• Home
  • Posts
  • How cloud to cloud backup solutions, help avoid business continuity disruption?

How cloud to cloud backup solutions, help avoid business continuity disruption?

cloud to cloud backup solutions | CloudAlly
Try our Backup Interactive Product Tour

How cloud to cloud backup solutions, help avoid business continuity disruption?

…with increasingly common cloud to cloud backup solutions outages?

Why cloud to cloud backup solutions is needed for business continuity in the face of  recent series of outages?

On January 24, 2019, European Microsoft Office 365 Exchange Online users discovered that they couldn’t access their emails. It turned out that some of Microsoft’s data center infrastructure had failed, leaving these cloud users out of luck.

While one Microsoft cloud outage might not have been a problem, less than a week later, users faced problems with their cloud Office 365 and Azure and Dynamics services. The outage was blamed on a CenturyLink software defect.

These outages from major players in the cloud industry has IT pros nervous, and for a good reason indeed. Is the cloud really the full-scale solution we’ve been promised? Certainly, in order to adopt cloud services without worrying about down-time, it’s important to use a third-party service that helps you recover lost data and continue operations during outages.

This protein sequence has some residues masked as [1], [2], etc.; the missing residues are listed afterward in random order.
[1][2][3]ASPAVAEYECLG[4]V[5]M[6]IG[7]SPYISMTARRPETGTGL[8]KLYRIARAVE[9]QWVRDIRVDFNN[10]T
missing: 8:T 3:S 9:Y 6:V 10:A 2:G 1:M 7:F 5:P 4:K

What this article is about:

  • Outages from Big-Name Cloud Providers
  • Is the Cloud Actually Trustworthy?
  • Using a Third-Party Backup for Recovery

Outages from Big-Name Cloud Providers 

 Why Cloud Backup Is Needed for Recovery DataThis year, many of the best-known cloud providers have had one or more outages. Some of these well-known cloud providers have included widely-used business services, like Google Cloud, Apple Play, and iCloud.

On March 12, 2019, for example, Gmail and Google Drive were down for over three hours. Microsoft Azure, which includes features like Microsoft 365, Active Directory and database services, and storage, was down for almost three hours on May 2.

While many of the cloud outages this year have been relatively short, this time offline adds up in productivity and money. Further, different cloud providers have differing outage length, so your business could be more or less affected based on the service you use.

From January 2018 through May 2019, Amazon Web Services (AWS) only had 338 hours of downtime, with Google Cloud Platform (GCP) reporting 361 hours. Microsoft Azure, in turn, reported 1,934 hours of downtime.

Complicating this outage reporting time, too, is the fact that there is no standardized measure for reporting cloud outages. Each company must self-report its outage times and frequencies.

This means, then, that Azure and GCP often don’t report the regional impact of cloud outages. For example, some services would report only one hour of downtime, even if that downtime affected three distinct service regions.

With good reason, these regular outages have worried IT professionals about how reliable cloud services are for their businesses. After all, how would operations come to a halt if Office 365 Exchange came to a halt in the middle of the